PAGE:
Apple’s iOS devices are enticing to adults who can afford them, but a new generation of kids have also become instantly engaged with them as well -- and developers are more than happy to keep them occupied with fresh new entertainment, including this week’s release of Ben 10 Triple Threat.
There are more e-readers out there than you know. Not only are there devices of all kinds and configurations and price points, but there are apps a-plenty for these devices a-plenty. But everyone knows what you mean when you say e-reader. You mean the Big Three, the Top Dogs, the Big Kahunas. You mean the trinity of the Kindle, the Nook, and the iPad.
Maybe we'll talk devices another day, but for now both of the iPad's competitors dish up rather full-featured iOS apps to challenge Apple's iBooks. The thinking goes, "Don't worry about profiting off the devices; aim to sell titles, wherever, however." So how do they stack up?
Looking for some new reading material for your summer trips? Books are now available for purchase directly from the iTunes store. Previously, you could only purchase e-books through the iBookstore on your iPhone or iPad. But, since Apple yesterday announced the Newsstand feature in the next iteration of iOS, the store seems to have adapted to these new changes. Users will now be able to buy books from their computers and then sync them to their devices.
Aldus PageMaker virtually overnight cemented the Mac as “the” platform for desktop publishing in 1985, a tradition that continued in 2004 when the mantle was passed to Adobe InDesign. A lot has changed since then, and with the latest CS5.5 update, InDesign is no longer just for laying out print publications.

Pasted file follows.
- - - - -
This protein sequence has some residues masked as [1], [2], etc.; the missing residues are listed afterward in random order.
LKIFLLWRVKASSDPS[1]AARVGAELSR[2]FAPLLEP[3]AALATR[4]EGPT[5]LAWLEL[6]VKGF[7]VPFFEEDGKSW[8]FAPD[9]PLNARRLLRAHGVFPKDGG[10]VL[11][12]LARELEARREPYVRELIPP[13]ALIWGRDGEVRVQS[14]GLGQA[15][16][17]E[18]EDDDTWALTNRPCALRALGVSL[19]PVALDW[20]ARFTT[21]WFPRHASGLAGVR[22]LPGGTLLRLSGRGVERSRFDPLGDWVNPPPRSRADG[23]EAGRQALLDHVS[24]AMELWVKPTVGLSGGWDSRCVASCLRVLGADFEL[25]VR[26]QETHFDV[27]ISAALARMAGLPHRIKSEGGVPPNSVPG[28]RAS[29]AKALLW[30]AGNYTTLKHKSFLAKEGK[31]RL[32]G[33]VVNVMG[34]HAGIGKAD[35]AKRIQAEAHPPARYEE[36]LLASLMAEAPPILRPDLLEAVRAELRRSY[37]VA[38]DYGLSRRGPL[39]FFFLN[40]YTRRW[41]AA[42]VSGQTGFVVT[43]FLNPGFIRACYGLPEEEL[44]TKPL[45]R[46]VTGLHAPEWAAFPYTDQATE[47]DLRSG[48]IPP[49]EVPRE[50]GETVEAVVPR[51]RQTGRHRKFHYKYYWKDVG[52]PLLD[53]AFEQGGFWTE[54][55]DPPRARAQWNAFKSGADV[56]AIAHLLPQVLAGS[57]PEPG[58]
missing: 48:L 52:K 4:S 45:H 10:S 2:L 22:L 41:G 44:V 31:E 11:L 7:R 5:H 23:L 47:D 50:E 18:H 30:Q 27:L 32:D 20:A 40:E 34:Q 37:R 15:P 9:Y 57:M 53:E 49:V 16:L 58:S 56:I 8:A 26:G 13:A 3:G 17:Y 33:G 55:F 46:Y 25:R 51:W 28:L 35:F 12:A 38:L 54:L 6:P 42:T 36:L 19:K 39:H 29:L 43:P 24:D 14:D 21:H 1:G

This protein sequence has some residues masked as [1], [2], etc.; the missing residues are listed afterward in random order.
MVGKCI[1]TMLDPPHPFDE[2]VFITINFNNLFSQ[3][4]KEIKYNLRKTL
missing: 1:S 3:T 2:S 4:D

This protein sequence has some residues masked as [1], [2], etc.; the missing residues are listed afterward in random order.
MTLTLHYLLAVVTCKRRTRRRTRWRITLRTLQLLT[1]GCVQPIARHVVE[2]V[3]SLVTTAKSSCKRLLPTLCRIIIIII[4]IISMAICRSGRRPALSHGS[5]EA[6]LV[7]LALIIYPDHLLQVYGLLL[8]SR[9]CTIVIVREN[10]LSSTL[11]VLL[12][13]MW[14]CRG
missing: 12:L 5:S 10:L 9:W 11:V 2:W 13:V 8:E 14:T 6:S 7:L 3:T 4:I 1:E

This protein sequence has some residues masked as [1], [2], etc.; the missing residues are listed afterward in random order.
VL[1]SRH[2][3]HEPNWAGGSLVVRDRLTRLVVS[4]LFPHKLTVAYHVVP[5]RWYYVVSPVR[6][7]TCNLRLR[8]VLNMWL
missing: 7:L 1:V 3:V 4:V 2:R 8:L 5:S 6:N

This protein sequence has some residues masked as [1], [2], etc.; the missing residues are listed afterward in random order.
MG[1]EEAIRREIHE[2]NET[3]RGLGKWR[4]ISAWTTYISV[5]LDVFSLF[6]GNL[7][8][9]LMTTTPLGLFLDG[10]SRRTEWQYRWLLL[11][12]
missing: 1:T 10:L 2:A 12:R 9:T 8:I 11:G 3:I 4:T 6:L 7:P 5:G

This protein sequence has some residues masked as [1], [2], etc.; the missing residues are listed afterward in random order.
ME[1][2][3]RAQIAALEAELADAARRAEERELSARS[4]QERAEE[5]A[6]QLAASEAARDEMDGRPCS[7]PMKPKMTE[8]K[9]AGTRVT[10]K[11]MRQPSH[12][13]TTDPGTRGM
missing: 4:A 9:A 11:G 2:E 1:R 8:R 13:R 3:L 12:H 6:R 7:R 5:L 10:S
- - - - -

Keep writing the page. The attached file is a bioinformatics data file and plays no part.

Last July, Amazon reported that sales of e-books passed those of hardcovers. This January, e-book sales passed paperbacks. In March, brick-and-mortar bookseller Borders filed for Chapter 11 bankruptcy protection. Most recently, my beloved neighborhood bookstore, Cover to Cover, called it quits after decades of serving our community as a warm and friendly source of reading and research advice, as well as a comfy haven for kids, grown-ups, and old folks alike.
If you’re a frequent reader of EPUB format e-books in iBooks (try saying that 10 times fast!), your life is about to get a little easier -- Apple has quietly enabled the ability to open EPUB files in iBooks right from web pages and email messages.
In case you didn’t know, the Children’s Book Fair is underway this week in Bologna, Italy, where iOS developer FrogDogMedia has announced it’s joining forces with Germany’s zuuka! GmbH to create “the world’s largest publisher of mobile children’s entertainment.” Take that, Disney!
As every parent knows, kids can get bored quickly -- but thankfully, the iPad makes a great companion with a wide variety of choices. Yoplait Kids has joined forces with the iStoryTime line to bring kids six new storybook options for the iPad, all absolutely free for a limited time.
If there’s one group that loves Apple’s iOS device perhaps even more than their parents, it’s toddlers. As every parent knows, keeping them occupied throughout the day can often be a challenge -- and one that the iStoryTime line of apps is ready to come to the rescue.
If, like a favorite novel, a good e-reader is something you want to return to again and again, the current version of Google Books will gather plenty of digital dust sitting on our shelves. Admittedly, first impressions aren’t bad: the app includes three free classics, and with three million titles in Google’s eBookstore, there’s plenty more where those came from. The contents of your Google Books library—including purchases, samples, and your places in them—sync to your Google account, so everything you’re interested in appears on all your devices simultaneously, just a download away. Unfortunately for heavy readers, your library can’t be reorganized by title or author, but at least the most recently read book appears at the top.